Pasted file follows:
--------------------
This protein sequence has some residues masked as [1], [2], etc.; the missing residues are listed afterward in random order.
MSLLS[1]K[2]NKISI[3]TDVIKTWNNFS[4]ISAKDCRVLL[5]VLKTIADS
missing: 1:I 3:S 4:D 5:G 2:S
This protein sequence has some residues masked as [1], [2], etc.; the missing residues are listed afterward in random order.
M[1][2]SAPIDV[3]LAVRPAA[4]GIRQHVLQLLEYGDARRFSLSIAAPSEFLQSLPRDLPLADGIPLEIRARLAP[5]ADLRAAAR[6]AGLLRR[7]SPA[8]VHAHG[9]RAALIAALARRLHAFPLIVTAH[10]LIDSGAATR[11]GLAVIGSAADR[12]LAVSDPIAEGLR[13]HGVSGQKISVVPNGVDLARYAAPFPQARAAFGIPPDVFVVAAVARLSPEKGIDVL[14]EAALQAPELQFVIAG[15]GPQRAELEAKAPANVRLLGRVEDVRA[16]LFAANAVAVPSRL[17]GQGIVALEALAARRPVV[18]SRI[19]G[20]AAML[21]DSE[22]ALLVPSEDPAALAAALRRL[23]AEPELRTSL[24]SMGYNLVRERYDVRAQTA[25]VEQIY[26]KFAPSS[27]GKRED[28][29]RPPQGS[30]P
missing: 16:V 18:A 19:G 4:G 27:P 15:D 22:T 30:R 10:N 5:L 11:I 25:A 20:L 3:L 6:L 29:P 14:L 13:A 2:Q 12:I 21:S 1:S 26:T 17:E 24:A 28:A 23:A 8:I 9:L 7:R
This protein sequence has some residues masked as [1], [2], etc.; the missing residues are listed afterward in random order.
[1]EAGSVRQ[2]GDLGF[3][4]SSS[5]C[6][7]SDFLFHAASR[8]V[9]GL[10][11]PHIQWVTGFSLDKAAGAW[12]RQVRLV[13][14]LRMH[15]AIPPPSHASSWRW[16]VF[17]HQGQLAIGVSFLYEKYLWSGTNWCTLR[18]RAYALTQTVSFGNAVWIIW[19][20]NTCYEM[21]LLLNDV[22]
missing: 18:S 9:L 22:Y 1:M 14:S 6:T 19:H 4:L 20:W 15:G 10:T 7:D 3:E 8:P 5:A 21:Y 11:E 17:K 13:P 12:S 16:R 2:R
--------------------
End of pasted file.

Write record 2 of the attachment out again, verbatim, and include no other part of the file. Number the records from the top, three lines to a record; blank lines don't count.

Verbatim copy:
This protein sequence has some residues masked as [1], [2], etc.; the missing residues are listed afterward in random order.
M[1][2]SAPIDV[3]LAVRPAA[4]GIRQHVLQLLEYGDARRFSLSIAAPSEFLQSLPRDLPLADGIPLEIRARLAP[5]ADLRAAAR[6]AGLLRR[7]SPA[8]VHAHG[9]RAALIAALARRLHAFPLIVTAH[10]LIDSGAATR[11]GLAVIGSAADR[12]LAVSDPIAEGLR[13]HGVSGQKISVVPNGVDLARYAAPFPQARAAFGIPPDVFVVAAVARLSPEKGIDVL[14]EAALQAPELQFVIAG[15]GPQRAELEAKAPANVRLLGRVEDVRA[16]LFAANAVAVPSRL[17]GQGIVALEALAARRPVV[18]SRI[19]G[20]AAML[21]DSE[22]ALLVPSEDPAALAAALRRL[23]AEPELRTSL[24]SMGYNLVRERYDVRAQTA[25]VEQIY[26]KFAPSS[27]GKRED[28][29]RPPQGS[30]P
missing: 16:V 18:A 19:G 4:G 27:P 15:D 22:T 30:R 10:N 5:L 11:I 25:A 20:L 3:L 6:L 29:P 14:L 13:A 2:Q 12:I 21:S 1:S 26:T 17:E 24:A 28:A 23:A 8:I 9:L 7:R